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Big East founder dies at 73

Dave Gavitt, founder of the Big East and Basketball Hall of Fame inductee, died friday night according to his family.

Gavitt was the head basketball coach of Providence College from 1969 to 1979, taking the team to eight straight postseason appearances including a Final Four in 1973. Six years later, he served on a committee that created the original Big East conference (Providence, St. Johns, Georgetown, Syracuse, Seton Hall, Rutgers, Connecticut, Holy Cross, and Boston College). He was later named commissioner of the league.

Gavitt became the head coach of the 1980 U.S. Olympic team that included Isiah Thomas, Sam Bowie, and Mark Aguirre. However, the games never took place because of boycotts of the Soviet Union’s war with Afghanistan.

From 1990 to 1994, Gavitt was the CEO of the Boston Celtics.  In 1995, he was the President of the NCAA Foundation, which he headed for two years. Gavitt was inducted into the Basketball Hall of Fame on September 8, 2006.

Jim Boeheim, Syracuse head basketball coach said that Gavitt’s “responsible for everything that’s happened to me and to all of us,” referring to Big East coaches. “There would be no (national) championship, no Hall of Fame, none of it.”  Every year, Syracuse and other Big East teams battle in the Big East tournament for the Dave Gavitt trophy.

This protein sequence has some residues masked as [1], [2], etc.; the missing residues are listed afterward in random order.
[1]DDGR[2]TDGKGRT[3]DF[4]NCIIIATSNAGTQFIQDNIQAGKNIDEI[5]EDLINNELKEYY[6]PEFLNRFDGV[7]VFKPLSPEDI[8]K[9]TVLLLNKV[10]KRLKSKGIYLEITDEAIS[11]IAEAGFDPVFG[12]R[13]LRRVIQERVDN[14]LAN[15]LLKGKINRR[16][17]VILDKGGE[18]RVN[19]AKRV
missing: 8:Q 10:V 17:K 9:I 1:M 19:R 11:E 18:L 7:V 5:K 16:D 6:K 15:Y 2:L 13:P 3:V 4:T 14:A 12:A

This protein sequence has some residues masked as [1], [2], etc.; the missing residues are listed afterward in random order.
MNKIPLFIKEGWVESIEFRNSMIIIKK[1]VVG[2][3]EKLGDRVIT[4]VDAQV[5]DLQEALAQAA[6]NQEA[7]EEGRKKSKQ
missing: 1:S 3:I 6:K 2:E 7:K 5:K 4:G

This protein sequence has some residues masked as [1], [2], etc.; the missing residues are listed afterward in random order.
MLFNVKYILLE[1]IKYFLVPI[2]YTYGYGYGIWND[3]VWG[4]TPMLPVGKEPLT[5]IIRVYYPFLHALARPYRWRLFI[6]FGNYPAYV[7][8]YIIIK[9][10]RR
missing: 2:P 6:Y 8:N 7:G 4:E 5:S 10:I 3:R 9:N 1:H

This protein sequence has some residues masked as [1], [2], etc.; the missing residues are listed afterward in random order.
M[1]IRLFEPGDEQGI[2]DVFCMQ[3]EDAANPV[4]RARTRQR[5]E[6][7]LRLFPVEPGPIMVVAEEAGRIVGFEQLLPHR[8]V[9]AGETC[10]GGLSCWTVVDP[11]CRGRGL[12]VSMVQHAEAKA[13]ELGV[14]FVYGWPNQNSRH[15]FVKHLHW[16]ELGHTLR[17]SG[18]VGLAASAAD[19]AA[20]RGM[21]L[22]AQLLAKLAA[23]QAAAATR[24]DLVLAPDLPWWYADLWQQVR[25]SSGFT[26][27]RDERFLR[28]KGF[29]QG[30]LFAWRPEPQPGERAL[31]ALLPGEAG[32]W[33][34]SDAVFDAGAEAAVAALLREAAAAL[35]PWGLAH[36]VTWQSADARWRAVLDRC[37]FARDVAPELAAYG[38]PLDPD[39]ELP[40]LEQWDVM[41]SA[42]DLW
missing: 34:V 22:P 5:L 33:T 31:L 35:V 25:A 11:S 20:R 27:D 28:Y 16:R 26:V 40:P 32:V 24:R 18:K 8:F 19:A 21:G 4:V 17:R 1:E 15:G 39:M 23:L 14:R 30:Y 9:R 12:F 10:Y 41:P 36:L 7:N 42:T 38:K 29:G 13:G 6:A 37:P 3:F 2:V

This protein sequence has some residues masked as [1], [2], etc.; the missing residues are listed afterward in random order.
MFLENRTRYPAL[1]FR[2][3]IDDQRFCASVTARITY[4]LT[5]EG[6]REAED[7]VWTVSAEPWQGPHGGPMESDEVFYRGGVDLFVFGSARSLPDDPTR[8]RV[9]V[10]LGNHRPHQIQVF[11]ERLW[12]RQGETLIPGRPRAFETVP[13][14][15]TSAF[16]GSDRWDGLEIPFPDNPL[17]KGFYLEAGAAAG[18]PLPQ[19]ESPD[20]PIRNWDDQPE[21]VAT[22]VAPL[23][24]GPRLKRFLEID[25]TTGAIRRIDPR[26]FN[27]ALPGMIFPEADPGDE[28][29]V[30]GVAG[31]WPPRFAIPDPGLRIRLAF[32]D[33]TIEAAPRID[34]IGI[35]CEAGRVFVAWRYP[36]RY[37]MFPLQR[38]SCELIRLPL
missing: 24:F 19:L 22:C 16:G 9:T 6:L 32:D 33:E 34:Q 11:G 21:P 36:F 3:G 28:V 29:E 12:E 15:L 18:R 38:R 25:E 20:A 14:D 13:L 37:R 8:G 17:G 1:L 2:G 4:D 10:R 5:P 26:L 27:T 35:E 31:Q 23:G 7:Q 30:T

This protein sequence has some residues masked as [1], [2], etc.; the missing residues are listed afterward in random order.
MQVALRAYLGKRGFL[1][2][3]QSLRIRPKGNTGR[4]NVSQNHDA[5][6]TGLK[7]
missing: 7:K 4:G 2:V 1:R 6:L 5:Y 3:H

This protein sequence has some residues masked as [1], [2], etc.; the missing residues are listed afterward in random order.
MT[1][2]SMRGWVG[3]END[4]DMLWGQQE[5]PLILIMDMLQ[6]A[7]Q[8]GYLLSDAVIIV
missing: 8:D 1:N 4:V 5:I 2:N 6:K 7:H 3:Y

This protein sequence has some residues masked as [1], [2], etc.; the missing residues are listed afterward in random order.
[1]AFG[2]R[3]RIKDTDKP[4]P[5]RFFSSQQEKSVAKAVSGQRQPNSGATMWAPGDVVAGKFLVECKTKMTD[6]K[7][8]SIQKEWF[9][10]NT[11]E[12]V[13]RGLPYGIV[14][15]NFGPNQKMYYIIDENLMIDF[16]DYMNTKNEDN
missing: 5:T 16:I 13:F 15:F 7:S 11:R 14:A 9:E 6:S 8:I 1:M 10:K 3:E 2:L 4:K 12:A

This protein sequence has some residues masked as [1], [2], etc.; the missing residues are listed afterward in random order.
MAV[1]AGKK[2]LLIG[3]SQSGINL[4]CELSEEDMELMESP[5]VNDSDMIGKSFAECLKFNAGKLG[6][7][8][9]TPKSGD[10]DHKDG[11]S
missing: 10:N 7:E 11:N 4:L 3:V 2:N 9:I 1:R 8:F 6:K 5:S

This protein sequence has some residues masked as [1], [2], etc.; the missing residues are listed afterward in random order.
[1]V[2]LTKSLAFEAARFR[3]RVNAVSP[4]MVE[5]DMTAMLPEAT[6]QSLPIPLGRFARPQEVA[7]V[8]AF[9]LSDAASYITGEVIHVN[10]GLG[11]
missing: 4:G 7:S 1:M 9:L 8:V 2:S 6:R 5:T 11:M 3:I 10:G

Here is Gavitt’s biography, according to the Basketball Hall of Fame.

From coach of Providence College to founder of the Big East Conference to chairperson of the NCAA Division I Men’s Basketball Committee to president of USA Basketball, Gavitt has left a formidable imprint on the game he loves.

As coach of the Friars from 1969 to 1979, Gavitt led Providence College to 209 wins, including eight consecutive 20-win seasons, five NCAA tournament appearances, the 1973 Final Four, and three NIT appearances. Gavitt galvanized efforts to create the Big East Conference in 1979 and served as the powerhouse conference’s first commissioner until 1990. His work with the Division I Men’s Basketball Committee resulted in the expansion of the NCAA tournament to 64 teams and the use of domed stadiums for the Final Four. His lengthy résumé and contributions to New England basketball includes serving as Senior Executive Vice-President of the Boston Celtics from 1990 to 1994 and Chairman of the Naismith Memorial Basketball Hall of Fame from 1995 to 2003.

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